• Decision – the visitor has completed all their research and is now ready to decide on which solution will best serve them. They're ready to make a purchase.
Now, the above probably isn't new to you. Maybe you're fully aware of the nuances of your buyers' respective journeys. You're probably wondering how this applies to your keyword research, and how it's going to help you.
Well, let's take it a step further and dive a bit deeper into the buyer's journey, and see how we can tweak keyword research to fit it.
We could consider this the pre-stage of the buyer's journey, in which your potential target has zero awareness of any problems or symptoms, and everything seems to be going swimmingly for them. Can you do keyword research for this stage? Absolutely.
Focus your keyword research here on building a target audience by seeking out potential terms people might search before starting to think about your product. Your goal is to develop an audience by finding topics that'll interest them, and don't necessarily address a particular pain point. This is how you attract the right people to your site before they realise they need you.
This audience member is feeling the twinging of awareness. They know something isn't quite right, and they're keen to find out what it is and how to name to it. They're not quite sure what it is your brand does at this stage, or even how it could help them (since they're not even sure what's wrong with their situation to begin with). So how does this impact your keyword research?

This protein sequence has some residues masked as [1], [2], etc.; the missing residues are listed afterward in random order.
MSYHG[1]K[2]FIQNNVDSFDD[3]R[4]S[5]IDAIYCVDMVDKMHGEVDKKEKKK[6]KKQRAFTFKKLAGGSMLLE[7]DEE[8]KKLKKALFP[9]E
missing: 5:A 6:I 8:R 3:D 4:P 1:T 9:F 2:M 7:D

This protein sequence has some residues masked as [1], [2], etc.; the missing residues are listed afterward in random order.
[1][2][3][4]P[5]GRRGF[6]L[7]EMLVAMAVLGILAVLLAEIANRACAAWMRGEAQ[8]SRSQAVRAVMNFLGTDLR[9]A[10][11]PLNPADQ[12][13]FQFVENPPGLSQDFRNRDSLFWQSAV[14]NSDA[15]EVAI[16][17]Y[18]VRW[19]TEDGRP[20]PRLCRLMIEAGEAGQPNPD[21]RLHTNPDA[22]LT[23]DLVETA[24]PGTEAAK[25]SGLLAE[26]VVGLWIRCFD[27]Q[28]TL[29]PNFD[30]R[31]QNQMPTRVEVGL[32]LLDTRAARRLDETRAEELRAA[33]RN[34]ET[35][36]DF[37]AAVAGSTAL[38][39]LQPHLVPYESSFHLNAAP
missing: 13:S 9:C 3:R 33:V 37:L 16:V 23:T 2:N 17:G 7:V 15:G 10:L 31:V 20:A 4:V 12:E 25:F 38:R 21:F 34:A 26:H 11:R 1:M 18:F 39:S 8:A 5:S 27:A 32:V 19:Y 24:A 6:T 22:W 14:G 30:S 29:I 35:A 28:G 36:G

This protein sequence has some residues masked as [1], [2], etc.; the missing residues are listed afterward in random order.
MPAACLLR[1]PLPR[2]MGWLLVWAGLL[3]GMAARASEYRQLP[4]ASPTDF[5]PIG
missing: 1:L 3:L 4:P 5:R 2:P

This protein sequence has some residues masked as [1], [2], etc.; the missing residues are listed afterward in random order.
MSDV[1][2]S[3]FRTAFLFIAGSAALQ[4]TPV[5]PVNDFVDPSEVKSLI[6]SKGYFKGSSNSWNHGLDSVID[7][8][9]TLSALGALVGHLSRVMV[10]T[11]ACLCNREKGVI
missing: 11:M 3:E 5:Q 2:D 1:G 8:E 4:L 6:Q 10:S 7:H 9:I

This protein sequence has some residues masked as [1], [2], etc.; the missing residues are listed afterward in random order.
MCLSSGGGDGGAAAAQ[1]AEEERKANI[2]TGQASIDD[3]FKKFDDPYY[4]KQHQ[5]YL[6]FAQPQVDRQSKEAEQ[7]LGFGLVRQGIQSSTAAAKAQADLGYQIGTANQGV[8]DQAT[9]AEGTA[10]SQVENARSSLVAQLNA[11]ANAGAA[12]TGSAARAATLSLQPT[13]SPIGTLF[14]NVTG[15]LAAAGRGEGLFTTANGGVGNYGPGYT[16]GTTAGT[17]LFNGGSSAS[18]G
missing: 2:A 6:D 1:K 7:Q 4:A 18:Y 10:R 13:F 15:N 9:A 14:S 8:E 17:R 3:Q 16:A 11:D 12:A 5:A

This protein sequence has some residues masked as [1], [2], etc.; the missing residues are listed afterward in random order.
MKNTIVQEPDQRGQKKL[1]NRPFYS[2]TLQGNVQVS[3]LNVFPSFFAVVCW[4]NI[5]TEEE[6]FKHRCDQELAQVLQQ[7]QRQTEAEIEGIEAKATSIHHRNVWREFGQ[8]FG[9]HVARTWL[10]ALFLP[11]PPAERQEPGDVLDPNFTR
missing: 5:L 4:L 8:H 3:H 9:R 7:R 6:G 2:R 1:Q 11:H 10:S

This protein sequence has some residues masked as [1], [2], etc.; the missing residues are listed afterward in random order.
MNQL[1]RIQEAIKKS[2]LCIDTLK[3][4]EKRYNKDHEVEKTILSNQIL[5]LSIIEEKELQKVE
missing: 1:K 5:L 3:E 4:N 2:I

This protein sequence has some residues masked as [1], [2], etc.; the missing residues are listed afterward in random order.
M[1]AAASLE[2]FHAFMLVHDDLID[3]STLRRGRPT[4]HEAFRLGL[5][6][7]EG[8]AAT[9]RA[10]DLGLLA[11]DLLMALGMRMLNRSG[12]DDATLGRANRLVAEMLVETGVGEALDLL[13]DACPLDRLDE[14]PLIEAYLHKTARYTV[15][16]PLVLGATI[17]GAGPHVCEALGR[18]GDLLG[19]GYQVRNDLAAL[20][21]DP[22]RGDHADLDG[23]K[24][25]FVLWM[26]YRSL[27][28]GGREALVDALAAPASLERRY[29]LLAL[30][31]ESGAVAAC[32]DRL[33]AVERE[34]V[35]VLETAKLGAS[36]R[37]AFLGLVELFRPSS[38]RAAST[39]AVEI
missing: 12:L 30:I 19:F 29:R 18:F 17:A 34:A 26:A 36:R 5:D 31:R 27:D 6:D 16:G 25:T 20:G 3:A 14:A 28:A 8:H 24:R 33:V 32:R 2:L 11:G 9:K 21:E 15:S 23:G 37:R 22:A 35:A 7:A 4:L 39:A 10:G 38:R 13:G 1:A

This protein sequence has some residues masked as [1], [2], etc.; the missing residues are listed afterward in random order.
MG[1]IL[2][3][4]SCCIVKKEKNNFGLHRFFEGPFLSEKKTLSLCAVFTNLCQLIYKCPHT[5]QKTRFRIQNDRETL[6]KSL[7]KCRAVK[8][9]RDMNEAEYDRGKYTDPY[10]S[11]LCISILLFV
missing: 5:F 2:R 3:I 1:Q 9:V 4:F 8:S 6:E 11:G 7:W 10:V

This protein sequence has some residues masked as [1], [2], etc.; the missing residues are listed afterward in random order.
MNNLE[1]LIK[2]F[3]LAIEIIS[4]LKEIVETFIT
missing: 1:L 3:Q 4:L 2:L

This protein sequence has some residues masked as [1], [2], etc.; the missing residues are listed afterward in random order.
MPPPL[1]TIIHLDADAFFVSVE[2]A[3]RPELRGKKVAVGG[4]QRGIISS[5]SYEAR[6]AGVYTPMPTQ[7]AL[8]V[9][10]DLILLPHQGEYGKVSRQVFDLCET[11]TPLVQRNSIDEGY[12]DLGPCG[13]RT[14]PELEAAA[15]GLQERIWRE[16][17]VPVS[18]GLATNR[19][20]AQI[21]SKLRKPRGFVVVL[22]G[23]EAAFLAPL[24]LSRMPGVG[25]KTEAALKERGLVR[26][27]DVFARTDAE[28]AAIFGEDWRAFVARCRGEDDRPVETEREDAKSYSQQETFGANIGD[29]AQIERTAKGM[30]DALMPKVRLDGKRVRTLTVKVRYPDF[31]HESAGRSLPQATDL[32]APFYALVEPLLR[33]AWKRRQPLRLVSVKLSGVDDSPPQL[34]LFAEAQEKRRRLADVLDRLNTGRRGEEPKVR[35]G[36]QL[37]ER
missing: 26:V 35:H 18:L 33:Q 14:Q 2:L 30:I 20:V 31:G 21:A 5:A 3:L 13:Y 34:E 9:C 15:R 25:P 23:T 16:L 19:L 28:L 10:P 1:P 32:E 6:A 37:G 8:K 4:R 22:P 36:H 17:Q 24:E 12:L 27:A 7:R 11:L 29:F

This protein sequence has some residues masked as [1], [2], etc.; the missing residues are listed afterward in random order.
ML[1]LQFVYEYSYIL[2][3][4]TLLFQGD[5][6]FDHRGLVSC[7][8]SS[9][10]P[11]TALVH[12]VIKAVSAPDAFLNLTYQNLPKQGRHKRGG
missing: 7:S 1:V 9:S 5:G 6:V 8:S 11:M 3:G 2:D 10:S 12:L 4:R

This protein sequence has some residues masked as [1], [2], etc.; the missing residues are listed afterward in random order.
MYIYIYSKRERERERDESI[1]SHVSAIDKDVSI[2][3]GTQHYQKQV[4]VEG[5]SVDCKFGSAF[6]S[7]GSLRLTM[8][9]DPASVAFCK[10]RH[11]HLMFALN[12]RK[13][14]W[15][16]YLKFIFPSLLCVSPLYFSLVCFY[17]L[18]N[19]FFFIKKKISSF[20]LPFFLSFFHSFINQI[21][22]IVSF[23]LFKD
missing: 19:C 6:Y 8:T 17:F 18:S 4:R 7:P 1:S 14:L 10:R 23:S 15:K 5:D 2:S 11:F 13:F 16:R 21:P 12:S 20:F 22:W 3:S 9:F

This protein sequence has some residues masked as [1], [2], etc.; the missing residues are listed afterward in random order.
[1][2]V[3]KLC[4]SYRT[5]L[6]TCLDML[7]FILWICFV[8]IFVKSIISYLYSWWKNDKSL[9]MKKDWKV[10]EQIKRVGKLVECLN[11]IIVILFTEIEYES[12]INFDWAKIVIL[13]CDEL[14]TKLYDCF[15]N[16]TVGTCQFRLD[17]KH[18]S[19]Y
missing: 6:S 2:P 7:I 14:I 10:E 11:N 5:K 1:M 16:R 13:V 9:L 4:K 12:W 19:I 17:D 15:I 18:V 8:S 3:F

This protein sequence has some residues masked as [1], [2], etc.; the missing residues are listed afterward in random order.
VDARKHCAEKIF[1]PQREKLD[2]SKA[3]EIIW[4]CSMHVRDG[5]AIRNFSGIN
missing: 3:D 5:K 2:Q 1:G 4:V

Start off by making a comprehensive list of all the problems your product or service solves. Now plug those examples into a tool like KeywordTool.io. Choose the best of those on your list, and take things a step further by popping them into Term Explorer's Keyword Discovery engine. Select the ones you have the best possible chance of ranking for, factoring in SERP and PPC competition.
Ask yourself how you can address the identified problems through content that'll help shift your target further along their journey. It could be in the form of landing pages, or maybe a blog post. Either way, you'll be able to come up with some strong ideas.
Those Seriously Considering a Fix
At this point your target should have a name for their pain point, and they're considering all their options carefully. Now's your opportunity to position your brand as the answer to all their problems. You don't want to come off salesy or pushy though so keep it subtle. How do you do this in your keyword research?